What Rembrandt Taught Me About Portrait Lighting

By Joel Grimes–

Part of the requirements for receiving a BFA in Photography from the University of Arizona included half a dozen semesters of art history.At the time I felt like this was overkill and was only interested in attending my photo-related classes.

In hindsight, one of the greatest influences that shaped my personal vision as a photographer did not come from studying the work of the master photographers, but that of a master painter.

Rembrandt, Self Portrait, 1652. Courtesy of the Kunsthistorisches Museum, Vienna, Austria.

The first art history class I attended was an intense overview starting with the primitive caveman etchings, through to the present day.

When we studied the 17th Century Baroque and Renaissance painters, I was  captivated by their use of light– in particular, Rembrandt’s use of light falling across his subjects.

If you look closely at his portrait work you will see that the cheek opposite the light source produces a triangle highlight just under the eye. This is due to the roundness of the cheek and the shape of the nose catching the light as it crosses the face. This is what has been coined the “Rembrandt Triangle”.

A few years ago I got to see one of Rembrandt’s original paintings titled, Self Portrait 1652, hanging in the Kunsthistorisches Museum in Vienna. I stood there for at least 45 minutes studying that image.

It took years before I realized how much influence Rembrandt was to have on my images. But with my very first portraits, I set out to emulate this look. To this day, this cross light Rembrandt effect is still one of the most appealing ways in which to shoot a portrait.


Portrait of Russell Brown. © Joel Grimes


To achieve this cross light Rembrandt effect, we start with a soft box bank that I run horizontally. I normally use a medium bank with a strobe light for one or more subjects but this technique can be used with hot lights as well. Currently my medium bank of choice happens to be a 3′ x 4′  Westcott, but I’ve also used banks from other manufacturers. The important thing is make sure it has the inner baffle attached. Also, all my banks are white inside as opposed to silver.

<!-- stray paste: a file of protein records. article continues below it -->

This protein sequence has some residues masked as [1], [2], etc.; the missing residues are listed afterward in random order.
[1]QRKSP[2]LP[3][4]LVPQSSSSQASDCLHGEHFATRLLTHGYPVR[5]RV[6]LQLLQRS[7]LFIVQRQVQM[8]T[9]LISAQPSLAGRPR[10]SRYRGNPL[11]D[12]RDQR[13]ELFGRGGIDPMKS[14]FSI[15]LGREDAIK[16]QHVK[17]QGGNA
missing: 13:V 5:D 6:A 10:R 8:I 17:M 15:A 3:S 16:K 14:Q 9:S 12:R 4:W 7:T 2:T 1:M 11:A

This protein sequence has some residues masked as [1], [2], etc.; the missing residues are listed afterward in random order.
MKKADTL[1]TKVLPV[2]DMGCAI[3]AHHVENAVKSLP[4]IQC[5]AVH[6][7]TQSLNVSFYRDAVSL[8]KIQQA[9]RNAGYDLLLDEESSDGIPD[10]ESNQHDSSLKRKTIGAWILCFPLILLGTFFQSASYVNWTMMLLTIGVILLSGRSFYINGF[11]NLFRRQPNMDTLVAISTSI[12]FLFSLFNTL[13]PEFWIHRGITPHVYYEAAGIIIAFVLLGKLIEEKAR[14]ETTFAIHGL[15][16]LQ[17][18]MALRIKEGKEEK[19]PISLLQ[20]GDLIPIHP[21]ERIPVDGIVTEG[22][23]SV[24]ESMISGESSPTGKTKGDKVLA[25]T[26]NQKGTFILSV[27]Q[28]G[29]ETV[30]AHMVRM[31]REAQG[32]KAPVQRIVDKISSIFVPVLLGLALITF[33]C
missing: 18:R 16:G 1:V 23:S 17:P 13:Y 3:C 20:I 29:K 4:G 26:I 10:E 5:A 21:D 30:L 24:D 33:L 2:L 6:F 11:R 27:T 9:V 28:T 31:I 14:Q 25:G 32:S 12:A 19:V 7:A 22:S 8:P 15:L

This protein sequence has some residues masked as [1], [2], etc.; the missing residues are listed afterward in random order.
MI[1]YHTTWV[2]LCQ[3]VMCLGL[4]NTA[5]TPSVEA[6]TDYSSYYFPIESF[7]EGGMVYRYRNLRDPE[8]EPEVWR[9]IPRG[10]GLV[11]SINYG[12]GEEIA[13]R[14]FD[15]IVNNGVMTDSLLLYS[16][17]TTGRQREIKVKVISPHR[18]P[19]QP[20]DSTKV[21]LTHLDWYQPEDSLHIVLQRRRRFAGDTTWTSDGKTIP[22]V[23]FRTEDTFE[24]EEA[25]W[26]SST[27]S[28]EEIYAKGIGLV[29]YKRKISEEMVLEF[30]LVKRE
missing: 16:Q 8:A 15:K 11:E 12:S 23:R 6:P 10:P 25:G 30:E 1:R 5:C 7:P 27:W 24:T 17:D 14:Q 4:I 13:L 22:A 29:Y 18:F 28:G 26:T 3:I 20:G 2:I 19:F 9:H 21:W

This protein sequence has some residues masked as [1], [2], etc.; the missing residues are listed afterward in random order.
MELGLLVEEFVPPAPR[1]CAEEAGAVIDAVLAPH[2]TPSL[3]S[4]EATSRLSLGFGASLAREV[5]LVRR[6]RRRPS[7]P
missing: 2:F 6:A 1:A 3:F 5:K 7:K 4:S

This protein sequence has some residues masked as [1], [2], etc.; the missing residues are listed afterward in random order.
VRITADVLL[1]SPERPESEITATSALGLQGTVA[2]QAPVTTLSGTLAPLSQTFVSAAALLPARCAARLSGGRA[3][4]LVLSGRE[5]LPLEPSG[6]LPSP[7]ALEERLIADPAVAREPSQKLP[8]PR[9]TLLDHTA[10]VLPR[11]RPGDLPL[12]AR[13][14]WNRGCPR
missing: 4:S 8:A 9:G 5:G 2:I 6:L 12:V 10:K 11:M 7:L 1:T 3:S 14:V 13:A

1. This 45-desgree lighting set-up will not produce a genuine Rembrandt lighting effect.


As you can see in Diagram 1, I have illustrated how not to position the bank. Most photographers are taught to position the bank pointing 45 degrees to the subject. This will give a nice soft light, but fails to really emphasize the Rembrandt effect. The light traveling to the subject is pretty much hitting the face equally with a minimal wrapping around effect.




2. With the light oriented the same way in relation to the subject, moving it toward or away from the background will alter the effect. You can also try posing the subject at different angles to the light.


In Diagram 2 you can see that the bank is placed 90 degrees to the subject. This creates a much smother-gradated effect. The light coming from the far end of the bank has a further distance to travel, thus making its value less as it reaches the far side of the cheek. This will give a much greater wrap-around and a more pleasing effect.

To fine-tune the Rembrandt triangle on the cheek, move the bank along the lens axis towards or away from the backdrop. Moving it closer to the backdrop decreases the effect.  Moving it further away from the background increases it. Also keep in mind that the darker the skin value the more you have to emphasize the effect. I try and keep the bank as close to the subject as I can, but am often limited by how wide a lens I may be using.


3. The light inside the soft box has been re-positioned so that it is now closer to the subject. This may require a few modifications but the results are worth it.


I also discovered that by offsetting the light source in the bank, you can achieve an even greater gradation and wrap-around effect. It is important to remember to offset the strobe in the direction of the subject as shown in Diagram 3. All cross lighted images you see here and on my site use the offset light approach but I advise you to start with the basic set-up and, when you have mastered it, then try the offset set-up.